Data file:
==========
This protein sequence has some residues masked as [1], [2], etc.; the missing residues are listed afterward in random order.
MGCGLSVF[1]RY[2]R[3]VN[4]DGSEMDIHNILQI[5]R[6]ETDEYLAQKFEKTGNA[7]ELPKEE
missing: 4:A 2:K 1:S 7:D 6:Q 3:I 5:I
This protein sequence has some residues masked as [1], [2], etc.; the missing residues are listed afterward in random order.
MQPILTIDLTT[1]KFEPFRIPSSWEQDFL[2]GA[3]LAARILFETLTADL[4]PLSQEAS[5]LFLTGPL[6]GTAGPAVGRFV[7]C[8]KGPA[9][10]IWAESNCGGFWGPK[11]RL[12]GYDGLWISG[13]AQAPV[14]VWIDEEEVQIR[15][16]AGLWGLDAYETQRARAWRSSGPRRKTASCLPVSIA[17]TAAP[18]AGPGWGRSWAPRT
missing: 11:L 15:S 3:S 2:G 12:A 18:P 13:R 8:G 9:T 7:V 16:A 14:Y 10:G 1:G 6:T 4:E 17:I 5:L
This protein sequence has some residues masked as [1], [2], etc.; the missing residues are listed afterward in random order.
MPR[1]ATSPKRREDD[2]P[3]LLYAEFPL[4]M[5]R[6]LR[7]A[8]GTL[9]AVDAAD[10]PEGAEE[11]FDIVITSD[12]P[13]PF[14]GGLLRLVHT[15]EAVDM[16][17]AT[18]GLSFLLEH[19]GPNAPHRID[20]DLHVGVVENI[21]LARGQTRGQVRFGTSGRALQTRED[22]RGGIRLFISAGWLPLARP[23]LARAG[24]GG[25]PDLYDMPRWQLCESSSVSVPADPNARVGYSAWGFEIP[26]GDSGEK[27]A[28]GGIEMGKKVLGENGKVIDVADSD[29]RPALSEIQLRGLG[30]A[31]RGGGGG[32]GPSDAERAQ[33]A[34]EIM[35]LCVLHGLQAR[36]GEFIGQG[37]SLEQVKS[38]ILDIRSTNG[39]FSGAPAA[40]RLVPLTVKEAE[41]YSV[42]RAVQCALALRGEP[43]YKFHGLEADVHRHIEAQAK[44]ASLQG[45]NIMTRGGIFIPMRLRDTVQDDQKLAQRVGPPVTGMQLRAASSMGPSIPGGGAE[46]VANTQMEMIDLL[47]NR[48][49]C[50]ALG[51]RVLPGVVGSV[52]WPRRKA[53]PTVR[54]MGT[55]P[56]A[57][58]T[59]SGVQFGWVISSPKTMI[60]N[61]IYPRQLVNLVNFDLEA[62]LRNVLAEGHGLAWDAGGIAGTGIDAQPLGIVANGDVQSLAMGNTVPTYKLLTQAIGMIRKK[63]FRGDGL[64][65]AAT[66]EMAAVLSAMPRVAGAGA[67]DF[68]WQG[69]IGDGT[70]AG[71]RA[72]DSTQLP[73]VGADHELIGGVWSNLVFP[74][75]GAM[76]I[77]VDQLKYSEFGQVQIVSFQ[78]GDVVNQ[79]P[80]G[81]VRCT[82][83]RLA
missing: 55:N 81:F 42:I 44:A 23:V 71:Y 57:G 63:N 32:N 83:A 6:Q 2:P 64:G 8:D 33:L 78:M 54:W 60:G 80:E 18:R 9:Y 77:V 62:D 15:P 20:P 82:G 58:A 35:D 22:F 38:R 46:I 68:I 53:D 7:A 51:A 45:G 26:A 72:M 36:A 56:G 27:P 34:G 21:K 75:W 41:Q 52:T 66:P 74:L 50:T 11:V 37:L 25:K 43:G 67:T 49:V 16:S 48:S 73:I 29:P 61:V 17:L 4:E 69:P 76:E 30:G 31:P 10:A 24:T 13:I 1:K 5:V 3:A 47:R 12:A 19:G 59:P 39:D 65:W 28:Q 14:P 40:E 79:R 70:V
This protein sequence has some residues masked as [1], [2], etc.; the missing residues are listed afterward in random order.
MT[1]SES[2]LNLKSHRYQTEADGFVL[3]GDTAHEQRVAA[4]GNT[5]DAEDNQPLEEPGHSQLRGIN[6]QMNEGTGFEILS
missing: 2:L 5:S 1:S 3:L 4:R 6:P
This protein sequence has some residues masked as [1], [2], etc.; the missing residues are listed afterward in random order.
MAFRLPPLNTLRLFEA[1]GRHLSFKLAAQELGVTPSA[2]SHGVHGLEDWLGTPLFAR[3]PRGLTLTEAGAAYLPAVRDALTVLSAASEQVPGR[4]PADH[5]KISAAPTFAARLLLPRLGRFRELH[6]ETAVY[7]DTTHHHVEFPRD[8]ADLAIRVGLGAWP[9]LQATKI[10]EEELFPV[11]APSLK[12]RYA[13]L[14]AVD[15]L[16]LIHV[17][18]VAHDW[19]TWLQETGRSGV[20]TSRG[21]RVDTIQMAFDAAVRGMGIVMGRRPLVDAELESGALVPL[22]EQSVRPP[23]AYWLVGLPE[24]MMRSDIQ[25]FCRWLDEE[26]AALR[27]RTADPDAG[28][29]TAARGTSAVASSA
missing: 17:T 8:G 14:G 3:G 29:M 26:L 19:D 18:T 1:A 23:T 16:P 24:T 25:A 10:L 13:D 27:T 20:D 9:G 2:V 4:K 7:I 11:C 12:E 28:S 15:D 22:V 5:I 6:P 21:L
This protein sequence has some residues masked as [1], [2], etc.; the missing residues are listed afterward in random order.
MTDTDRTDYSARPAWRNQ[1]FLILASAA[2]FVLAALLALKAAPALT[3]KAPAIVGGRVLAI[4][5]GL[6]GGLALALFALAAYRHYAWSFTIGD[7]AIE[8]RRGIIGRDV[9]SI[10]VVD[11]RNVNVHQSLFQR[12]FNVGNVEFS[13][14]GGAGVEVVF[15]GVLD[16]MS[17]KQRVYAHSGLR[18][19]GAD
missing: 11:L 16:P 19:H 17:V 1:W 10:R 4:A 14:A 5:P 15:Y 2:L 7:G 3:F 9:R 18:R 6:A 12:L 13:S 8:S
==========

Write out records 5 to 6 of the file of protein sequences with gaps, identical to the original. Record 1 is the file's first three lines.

This protein sequence has some residues masked as [1], [2], etc.; the missing residues are listed afterward in random order.
MAFRLPPLNTLRLFEA[1]GRHLSFKLAAQELGVTPSA[2]SHGVHGLEDWLGTPLFAR[3]PRGLTLTEAGAAYLPAVRDALTVLSAASEQVPGR[4]PADH[5]KISAAPTFAARLLLPRLGRFRELH[6]ETAVY[7]DTTHHHVEFPRD[8]ADLAIRVGLGAWP[9]LQATKI[10]EEELFPV[11]APSLK[12]RYA[13]L[14]AVD[15]L[16]LIHV[17][18]VAHDW[19]TWLQETGRSGV[20]TSRG[21]RVDTIQMAFDAAVRGMGIVMGRRPLVDAELESGALVPL[22]EQSVRPP[23]AYWLVGLPE[24]MMRSDIQ[25]FCRWLDEE[26]AALR[27]RTADPDAG[28][29]TAARGTSAVASSA
missing: 17:T 8:G 14:G 3:G 29:M 26:L 19:D 18:T 1:A 23:T 16:P 24:T 25:A 10:L 13:D 27:T 20:D 9:G 2:V 4:K 7:I 11:C 12:E 28:S 15:D 22:V 5:I 6:P 21:L
This protein sequence has some residues masked as [1], [2], etc.; the missing residues are listed afterward in random order.
MTDTDRTDYSARPAWRNQ[1]FLILASAA[2]FVLAALLALKAAPALT[3]KAPAIVGGRVLAI[4][5]GL[6]GGLALALFALAAYRHYAWSFTIGD[7]AIE[8]RRGIIGRDV[9]SI[10]VVD[11]RNVNVHQSLFQR[12]FNVGNVEFS[13][14]GGAGVEVVF[15]GVLD[16]MS[17]KQRVYAHSGLR[18][19]GAD
missing: 11:L 16:P 19:H 17:V 1:W 10:R 4:A 14:A 5:P 15:Y 2:L 7:G 3:F 9:R 18:R 6:A 12:L 13:S 8:S